Eric 6 User's Guide/Getting Started/Installation

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Linux[edit | edit source]

Install from PyPI or Use a Packaging System?[edit | edit source]

Eric can be installed via the Python Packages Index (PyPI) using pip (see below). That is the recommended and simplest way to get Eric working on your computer.

Your Linux distributions may have an installation package for Eric. Whether to use it instead of pip may come down to a question of trade-offs. Packaging systems like anaconda, apt, yum and pacman are great at quick, reliable installation of software, avoiding “dependency hell.” On the other hand, the package system almost surely will not install the most recent Eric release and may be a major version behind. Also, recognize that you are adopting the installation choices made by the distribution packager.

The details are distribution-specific and the choice also depends on your comfort and experience level (although installing with pip could hardly be simpler). Regardless, it is inadvisable to mix-and-match. For example, using a packaging system to install PyQt5 and QScintilla and then trying to install Eric using its install.py script may not work. Eric requires particular version numbers of those products – if the installed ones don’t match, Eric may abort its installation.

Similarly, if you get a partial copy of Qt5 from somewhere other than The Qt Company, you may find that certain features in Eric mysteriously don’t work.

Prerequisites[edit | edit source]

Eric requires Qt5, PyQt5 and QScintilla be installed first. PyQt5 and QScintilla will be installed automatically if you use pip.

Download the online installer for Qt5 from The Qt Company. You should end up with a file called something like:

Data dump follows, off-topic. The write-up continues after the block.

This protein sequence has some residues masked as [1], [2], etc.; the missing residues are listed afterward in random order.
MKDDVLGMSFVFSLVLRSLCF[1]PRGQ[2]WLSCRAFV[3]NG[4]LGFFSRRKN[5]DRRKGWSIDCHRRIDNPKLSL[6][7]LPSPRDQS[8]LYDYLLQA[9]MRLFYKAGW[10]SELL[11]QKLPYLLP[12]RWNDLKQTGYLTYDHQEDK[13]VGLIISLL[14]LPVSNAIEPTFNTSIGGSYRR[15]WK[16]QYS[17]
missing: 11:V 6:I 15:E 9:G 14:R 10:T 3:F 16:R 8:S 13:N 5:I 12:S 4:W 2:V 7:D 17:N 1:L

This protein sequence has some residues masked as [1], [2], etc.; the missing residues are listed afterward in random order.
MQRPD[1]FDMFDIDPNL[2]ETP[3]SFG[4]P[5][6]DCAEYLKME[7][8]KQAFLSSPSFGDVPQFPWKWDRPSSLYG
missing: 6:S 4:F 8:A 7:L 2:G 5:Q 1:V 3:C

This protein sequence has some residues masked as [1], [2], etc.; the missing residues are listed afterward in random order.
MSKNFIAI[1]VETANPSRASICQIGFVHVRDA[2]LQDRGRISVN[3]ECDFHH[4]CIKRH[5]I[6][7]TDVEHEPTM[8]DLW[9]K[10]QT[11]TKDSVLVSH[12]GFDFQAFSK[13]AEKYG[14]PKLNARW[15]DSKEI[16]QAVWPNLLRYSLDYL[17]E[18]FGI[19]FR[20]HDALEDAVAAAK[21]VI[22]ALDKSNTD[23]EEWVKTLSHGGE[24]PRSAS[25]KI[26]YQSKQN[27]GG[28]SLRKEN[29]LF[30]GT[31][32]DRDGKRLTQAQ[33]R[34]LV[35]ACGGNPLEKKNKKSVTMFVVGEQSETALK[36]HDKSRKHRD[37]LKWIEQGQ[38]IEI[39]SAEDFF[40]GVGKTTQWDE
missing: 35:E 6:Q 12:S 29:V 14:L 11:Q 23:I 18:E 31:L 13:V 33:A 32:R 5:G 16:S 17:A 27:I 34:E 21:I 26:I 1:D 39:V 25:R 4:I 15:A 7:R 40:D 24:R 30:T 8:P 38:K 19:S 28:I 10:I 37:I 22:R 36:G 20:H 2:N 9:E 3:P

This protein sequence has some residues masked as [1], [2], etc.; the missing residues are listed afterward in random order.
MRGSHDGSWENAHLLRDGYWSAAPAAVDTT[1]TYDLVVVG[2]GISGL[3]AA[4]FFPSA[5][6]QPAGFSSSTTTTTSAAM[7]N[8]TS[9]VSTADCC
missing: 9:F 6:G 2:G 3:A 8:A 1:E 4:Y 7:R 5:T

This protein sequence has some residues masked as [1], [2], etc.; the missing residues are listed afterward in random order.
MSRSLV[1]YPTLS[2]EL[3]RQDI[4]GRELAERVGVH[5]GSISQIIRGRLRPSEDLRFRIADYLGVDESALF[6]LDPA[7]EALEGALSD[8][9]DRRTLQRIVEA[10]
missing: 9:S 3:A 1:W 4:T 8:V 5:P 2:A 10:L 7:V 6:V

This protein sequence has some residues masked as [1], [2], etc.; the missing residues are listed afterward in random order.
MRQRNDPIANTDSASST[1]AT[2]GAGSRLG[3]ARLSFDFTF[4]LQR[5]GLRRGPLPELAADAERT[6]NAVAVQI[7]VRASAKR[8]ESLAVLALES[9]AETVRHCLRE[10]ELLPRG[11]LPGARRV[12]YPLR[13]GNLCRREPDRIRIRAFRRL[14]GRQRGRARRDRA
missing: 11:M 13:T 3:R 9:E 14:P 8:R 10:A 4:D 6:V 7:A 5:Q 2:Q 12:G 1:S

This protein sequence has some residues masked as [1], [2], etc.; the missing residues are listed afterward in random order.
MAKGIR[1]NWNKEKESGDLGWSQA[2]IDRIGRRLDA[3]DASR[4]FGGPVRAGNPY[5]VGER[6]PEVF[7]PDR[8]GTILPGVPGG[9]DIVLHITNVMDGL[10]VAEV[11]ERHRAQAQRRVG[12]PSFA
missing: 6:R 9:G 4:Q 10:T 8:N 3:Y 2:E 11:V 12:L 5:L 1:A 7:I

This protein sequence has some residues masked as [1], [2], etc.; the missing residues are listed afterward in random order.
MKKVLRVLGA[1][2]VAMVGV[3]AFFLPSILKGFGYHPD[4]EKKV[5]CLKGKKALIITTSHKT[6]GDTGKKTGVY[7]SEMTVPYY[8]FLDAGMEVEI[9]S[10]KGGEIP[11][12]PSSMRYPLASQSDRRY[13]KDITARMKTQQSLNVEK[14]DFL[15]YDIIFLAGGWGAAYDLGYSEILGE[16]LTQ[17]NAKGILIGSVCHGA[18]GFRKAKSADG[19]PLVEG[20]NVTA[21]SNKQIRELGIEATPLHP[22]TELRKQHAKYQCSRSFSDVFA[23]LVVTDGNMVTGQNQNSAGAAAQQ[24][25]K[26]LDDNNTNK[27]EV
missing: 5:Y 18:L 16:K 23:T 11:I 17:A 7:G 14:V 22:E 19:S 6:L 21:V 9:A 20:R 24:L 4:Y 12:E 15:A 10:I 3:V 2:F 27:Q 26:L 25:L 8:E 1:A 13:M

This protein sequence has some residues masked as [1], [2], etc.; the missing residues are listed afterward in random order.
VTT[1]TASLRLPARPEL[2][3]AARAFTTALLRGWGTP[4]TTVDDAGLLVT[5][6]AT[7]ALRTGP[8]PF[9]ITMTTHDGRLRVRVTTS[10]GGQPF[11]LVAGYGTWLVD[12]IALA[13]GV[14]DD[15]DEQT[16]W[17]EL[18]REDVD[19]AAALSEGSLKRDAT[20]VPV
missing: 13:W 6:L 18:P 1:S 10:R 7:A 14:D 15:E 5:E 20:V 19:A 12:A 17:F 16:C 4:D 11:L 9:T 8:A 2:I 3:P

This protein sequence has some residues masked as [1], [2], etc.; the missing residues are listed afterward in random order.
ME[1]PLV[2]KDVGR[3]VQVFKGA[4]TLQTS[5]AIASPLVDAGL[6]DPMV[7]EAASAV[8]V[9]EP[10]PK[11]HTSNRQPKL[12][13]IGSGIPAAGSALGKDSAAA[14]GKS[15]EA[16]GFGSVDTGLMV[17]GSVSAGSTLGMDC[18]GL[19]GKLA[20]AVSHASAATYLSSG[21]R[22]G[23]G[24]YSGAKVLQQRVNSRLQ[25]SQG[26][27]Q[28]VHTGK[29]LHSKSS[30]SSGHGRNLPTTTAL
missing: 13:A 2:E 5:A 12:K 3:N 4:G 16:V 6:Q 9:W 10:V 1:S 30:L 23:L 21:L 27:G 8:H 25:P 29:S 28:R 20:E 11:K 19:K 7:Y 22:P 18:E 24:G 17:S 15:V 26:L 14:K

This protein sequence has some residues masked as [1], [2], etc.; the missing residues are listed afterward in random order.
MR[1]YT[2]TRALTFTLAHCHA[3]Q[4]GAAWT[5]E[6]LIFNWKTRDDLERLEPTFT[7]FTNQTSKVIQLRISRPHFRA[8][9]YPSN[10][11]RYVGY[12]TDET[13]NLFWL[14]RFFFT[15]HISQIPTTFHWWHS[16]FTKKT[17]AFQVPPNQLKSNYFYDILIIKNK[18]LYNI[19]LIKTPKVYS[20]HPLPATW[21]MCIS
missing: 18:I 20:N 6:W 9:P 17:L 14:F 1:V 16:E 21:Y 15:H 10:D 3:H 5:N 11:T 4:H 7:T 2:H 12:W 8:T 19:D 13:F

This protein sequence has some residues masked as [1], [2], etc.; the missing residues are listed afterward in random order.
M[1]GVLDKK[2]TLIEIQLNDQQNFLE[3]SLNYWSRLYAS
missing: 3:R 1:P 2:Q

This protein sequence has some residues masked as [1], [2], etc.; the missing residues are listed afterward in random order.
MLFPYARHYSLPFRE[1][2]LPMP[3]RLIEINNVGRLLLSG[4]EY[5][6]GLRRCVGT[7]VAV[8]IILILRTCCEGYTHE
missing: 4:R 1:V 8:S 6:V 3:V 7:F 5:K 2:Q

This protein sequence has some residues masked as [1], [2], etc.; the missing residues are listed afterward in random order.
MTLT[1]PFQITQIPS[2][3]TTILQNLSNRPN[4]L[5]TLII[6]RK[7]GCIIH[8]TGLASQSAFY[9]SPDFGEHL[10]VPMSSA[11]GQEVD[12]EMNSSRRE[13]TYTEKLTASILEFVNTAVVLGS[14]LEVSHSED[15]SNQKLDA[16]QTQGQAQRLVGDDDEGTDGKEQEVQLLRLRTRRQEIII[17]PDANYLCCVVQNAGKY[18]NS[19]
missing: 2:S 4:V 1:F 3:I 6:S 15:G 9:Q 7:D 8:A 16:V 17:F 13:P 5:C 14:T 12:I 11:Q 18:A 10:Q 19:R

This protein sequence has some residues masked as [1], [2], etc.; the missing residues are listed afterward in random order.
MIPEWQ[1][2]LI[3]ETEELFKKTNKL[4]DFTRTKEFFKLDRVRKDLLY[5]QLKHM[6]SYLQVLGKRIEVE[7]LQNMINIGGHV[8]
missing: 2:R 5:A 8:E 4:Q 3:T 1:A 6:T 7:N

qt-unified-linux-x64-3.x.x.run

To use it, make it executable first. In a terminal:

chmod u+x qt-unified-linux-x64-3.2.3.run

then run it:

./qt-unified-linux-x64-3.2.3.run

Eric has a number of hooks into Qt, so it’s better to select broadly from the installation choices in the Qt version you’re installing. You may be able to deselect sections that definitely don’t apply to you (perhaps Wayland?).

Installation in a Virtual Environment Using pip[edit | edit source]

Installing Eric into a Python virtual environment will keep Eric and its associated packages isolated from other Python applications/packages/projects. This helps to minimize conflicts between them.

You may need to install the Python module venv first.

Then, in a terminal:

  • confirm that you have pip installed:
pip --version

If pip is not installed, the Python documentation has comprehensive advice.

  • make a folder to contain Eric:
mkdir <path to virtual env directory>
  • create a Python virtual environment in the folder:
python3 -m venv <path to virtual env directory>
  • activate it:
source <path to virtual env directory>/bin/activate
(for bash. Other shells have their own scripts in Eric/bin.)
  • confirm that pip, setuptools and wheel are up to date:
python -m pip install –upgrade pip setuptools wheel
  • install Eric:
pip install eric-ide

Using pip for installation has the added advantage of installing the prerequisites from PyQt5 and QScintilla as well.

Alternative Installation Method[edit | edit source]

You can download the .zip archive from SourceForge via the link on Eric's [https://eric-ide.python-projects.org/eric-download.html Installation\ page. Unpack it into an appropriate folder. There will be an install.py script in its /scripts folder. Install Qt, PyQt5 and QScintilla as outlined above.

Next, install PyQt5 using pip:

pip install PyQt5

Then install QScintilla:

pip install QScintilla

(It is also possible to build these packages from source – see the Riverbank site for details.)

Finally create and activate the virtual environment for Eric, as above, then run:

python <path to virtual env directory>\scripts\install.py

Upgrading[edit | edit source]

Using pip to upgrade Eric is as simple as:

pip install --upgrade eric-ide

Windows[edit | edit source]

MacOS[edit | edit source]